Many of us writers are struggling as to whether or not to self-publish. Most of us already know many of the pitfalls that comes with traditional publishing, but we have gotten mixed messages with regards to self-publishing.
Pro and Cons Of Self Publishing
We hear the good things about authors who self-publish that have gone on to sell thousands of books. They liked being able to make all the decisions and having control of how their books get published. They like being able to keep their fingers directly on the pulse of the process. In fact, many of them find this experience to be very rewarding.
On the other hand, we hear from other authors who have many negative things to say about self-publishing. To these writers, they felt somewhat lost and had trouble making many of the required decisions. Basically, what they felt was missing was the guided hand of experience that you get from an established book publisher.
So with these concerns in mind, we sought out some great information from those who have experience self-publishing first hand. Here is some of their input and advice to anyone who is considering the path of self-publishing.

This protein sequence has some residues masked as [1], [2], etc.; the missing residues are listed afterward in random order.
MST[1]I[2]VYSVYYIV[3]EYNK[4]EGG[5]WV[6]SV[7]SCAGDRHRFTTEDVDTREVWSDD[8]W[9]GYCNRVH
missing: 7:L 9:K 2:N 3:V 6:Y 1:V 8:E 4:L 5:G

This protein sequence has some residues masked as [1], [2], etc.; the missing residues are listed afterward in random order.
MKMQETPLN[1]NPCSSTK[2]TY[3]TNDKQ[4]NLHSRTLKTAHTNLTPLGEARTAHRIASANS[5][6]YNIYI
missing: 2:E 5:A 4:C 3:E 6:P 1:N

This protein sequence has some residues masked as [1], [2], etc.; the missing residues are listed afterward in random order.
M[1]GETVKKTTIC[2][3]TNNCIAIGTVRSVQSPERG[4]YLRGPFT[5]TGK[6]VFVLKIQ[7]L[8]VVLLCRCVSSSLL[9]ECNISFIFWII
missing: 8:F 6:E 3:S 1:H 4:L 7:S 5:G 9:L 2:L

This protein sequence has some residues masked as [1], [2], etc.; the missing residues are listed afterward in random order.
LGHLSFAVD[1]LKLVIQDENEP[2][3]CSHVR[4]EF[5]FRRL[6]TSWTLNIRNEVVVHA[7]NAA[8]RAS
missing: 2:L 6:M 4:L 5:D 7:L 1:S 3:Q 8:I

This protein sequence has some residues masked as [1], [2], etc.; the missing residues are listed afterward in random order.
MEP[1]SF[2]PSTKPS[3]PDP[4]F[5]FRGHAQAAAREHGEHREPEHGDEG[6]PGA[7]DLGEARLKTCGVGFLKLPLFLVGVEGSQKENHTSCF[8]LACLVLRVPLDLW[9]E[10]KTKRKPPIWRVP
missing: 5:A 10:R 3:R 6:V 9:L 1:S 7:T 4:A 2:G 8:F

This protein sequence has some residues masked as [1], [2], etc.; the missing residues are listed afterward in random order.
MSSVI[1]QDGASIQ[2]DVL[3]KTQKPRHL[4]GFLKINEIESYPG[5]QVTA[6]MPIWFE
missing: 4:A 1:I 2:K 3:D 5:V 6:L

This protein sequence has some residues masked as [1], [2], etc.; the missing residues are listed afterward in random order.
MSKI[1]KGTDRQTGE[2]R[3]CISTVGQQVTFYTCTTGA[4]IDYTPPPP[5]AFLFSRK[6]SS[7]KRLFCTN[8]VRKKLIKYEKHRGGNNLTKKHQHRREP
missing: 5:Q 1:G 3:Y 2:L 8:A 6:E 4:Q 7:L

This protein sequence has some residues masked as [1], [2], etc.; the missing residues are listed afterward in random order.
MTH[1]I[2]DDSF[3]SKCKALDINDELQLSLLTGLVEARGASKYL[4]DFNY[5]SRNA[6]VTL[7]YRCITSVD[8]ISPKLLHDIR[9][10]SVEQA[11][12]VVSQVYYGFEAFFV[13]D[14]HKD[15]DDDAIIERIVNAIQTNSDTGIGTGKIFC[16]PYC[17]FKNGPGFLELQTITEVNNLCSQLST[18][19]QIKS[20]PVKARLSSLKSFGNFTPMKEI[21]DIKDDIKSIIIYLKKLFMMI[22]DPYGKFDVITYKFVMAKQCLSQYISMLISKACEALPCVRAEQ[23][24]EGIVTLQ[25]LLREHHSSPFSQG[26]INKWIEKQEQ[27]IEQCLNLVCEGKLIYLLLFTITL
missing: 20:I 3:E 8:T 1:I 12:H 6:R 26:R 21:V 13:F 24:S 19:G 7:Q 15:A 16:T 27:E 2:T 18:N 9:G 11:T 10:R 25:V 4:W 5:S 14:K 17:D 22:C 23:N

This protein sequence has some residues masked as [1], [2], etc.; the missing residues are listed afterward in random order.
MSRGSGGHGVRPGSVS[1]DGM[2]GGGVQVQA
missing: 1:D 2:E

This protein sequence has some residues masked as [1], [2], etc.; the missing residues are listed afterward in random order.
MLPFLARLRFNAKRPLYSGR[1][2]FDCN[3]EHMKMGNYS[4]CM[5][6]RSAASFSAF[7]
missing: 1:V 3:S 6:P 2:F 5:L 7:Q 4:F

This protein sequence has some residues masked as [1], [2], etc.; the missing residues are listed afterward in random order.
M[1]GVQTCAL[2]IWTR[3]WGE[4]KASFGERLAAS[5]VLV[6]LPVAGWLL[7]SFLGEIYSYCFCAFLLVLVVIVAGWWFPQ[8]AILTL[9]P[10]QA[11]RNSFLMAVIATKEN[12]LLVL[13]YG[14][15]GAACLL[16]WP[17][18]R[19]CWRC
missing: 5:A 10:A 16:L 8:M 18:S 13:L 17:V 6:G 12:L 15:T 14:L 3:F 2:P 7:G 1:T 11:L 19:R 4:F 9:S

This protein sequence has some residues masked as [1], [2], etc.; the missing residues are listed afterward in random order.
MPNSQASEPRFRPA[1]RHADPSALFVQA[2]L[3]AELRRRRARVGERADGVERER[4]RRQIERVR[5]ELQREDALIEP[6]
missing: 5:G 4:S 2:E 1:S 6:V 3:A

I’ve self-published before. My first novel, Pretty Much True, received agent praise but no takers. As it was explained over the phone by one praising, but non-taking, agent—and by another who said essentially the same thing in a very nice email—the book was literary and I was an unknown. “So hard to market in this climate,” they said. It was because of the agents’ praise that I felt safe to self-publish.
Frank McKinley is a Tribe Writer and he recently let slip that he has sold 25,000 of his self-published books. He’s here today to talk about how this incredible feat, including valuable lessons on writing, publishing and failure. Frank’s journey as a writer began when he was very young, in fact he says he has been writing for as long as he can remember! Writing helped him deal with the world when he was a teenager, it was therapeutic for him.
Just like survivalist “preppers” we can prepare ourselves for the arduous journey to come. And what we’ll need is our own “Self-Publisher’s Survival Kit” with our own purification system, nourishment for the long days ahead, and shelter from the circling hyenas looking for an easy meal. ou might think this is a fanciful exercise, but I assure you it’s not. You’ll want to be prepared. Here’s a good start for your own survival kit …
Hopefully, by reviewing these articles, you are able to make the very best decision for you as to whether or not to self-publish your own book. We realize that this is not an easy decision, but there is also the option of doing parts of both traditional and non-traditional publishing. This way, you could do the things you are good at, and hire other experienced people to do the things you are not so good at doing.